Ford is leaving
no particle unturned in the quest for fuel efficiency.
Ford scientists are embracing the burgeoning fields of nanotechnology
in developing paints, plastics, light metals and catalysts that allow Ford
to reduce vehicle weight and improve fuel economy without sacrificing
Company researchers plan to outline key ways Ford is leveraging
nanoparticles to improve automotive materials during this week's 2008 SAE
World Congress in Detroit.
"Industry is becoming more efficient at creating nanoparticles," said
Matthew Zaluzec, manager of the Materials Science & Nanotechnology
Department for Ford Research and Advanced Engineering. "Our challenge is to
take those nanoparticles, separate them and disperse them into existing
materials in a way that makes our vehicles lighter, more durable, and more
Ford has called out vehicle weight reduction as a key part of its
strategy to improve fuel economy by 40 percent by 2020. The goal is reduce
vehicle weight from 250 to 750 pounds -- depending on the model -- between
2012 and 2020 without compromising safety.
Ford powertrains already are benefiting from the company's grasp of
nanotechnology and mircomechanical properties. A Ford study dubbed "Atoms
to Engines" looked at the structure of cast aluminum alloys at near atomic
levels. From this work, a detailed analysis of the
structure/property/process relationship of the aluminum alloy engine blocks
has led to reduced engine weight and, in turn, increased fuel efficiency.
"Many thought our aluminum engine technology was mature and fully
optimized," Zaluzec said. "Not until we looked at every aspect of the
materials and manufacturing process were we able to pull out another 10
percent in structural performance out of our engines, which directly
translates into weight and fuel economy savings year over year. It's nano
at the working level."
Ford's European research lab in Aachen, Germany, is developing a
thermally sprayed nano-coating that could replace the heavier cast iron
liners that provide the necessary wear resistance of cylinder bores in
aluminum block engines. Presented at this year's SAE World Congress, this
thin wear-resistant coating reduces weight and improves friction
performance while delivering equal durability and reliability to the
Coatings in the way of vehicle exterior paint can benefit from Ford's
nano-knowledge, too. Researchers are evaluating advanced surface coating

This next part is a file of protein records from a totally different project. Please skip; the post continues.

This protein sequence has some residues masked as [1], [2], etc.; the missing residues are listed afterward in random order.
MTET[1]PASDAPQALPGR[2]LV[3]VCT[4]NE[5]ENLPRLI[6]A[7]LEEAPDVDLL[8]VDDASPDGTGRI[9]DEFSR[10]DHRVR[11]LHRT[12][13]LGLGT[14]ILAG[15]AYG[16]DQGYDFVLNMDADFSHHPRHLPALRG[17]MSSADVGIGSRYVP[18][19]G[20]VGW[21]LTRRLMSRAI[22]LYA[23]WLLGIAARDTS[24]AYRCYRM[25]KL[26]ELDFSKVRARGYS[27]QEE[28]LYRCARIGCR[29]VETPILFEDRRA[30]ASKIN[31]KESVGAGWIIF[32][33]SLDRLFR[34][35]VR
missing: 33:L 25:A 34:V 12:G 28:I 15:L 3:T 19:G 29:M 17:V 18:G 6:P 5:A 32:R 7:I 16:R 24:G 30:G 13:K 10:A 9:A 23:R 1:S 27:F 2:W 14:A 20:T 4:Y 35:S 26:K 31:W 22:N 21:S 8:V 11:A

applications that could enhance paint adhesion, appearance and durability.
"We want to take paint beyond what our customers are used to seeing on
a vehicle," Zaluzec said. "We constantly ask questions like, can I change
the functionality of a paint layer to give a unique appearance, to control
heat dissipation or improve durability beyond what we've achieved to date?"
Nanotechnology also is being tapped by Ford scientists to help develop
smarter solutions to energy storage issues for alternative power sources
such as lithium-ion batteries and fuel cells.
Nanotechnology holds great promise in the auto industry. By 2015,
experts predict nanomaterials will reach 70 percent usage in automotive
Ford was one of the first automakers to apply nanotechnology to its
products with the advent of today's catalytic converter. Ford has been
active since the 1970s in exhaust catalysis and emissions controls, which
are nano-based systems. Ford also was an early leader in the application of
scanning probe microscopes, which allowed scientists to better view matter
at a nano level.
In 2007, Ford bolstered its leadership in nano studies by forming an
alliance with Boeing and Northwestern University in Evanston, Ill., one of
the early leaders in the field of nanoscience and home to one of the first
nanotechnology centers in the country. The alliance, which was created to
research commercial applications of nanotechnology, is producing promising
results in the areas of specialty metals, plastic composites, thermal
materials, coatings and sensors that could have large-scale uses across the
transportation industry in the future.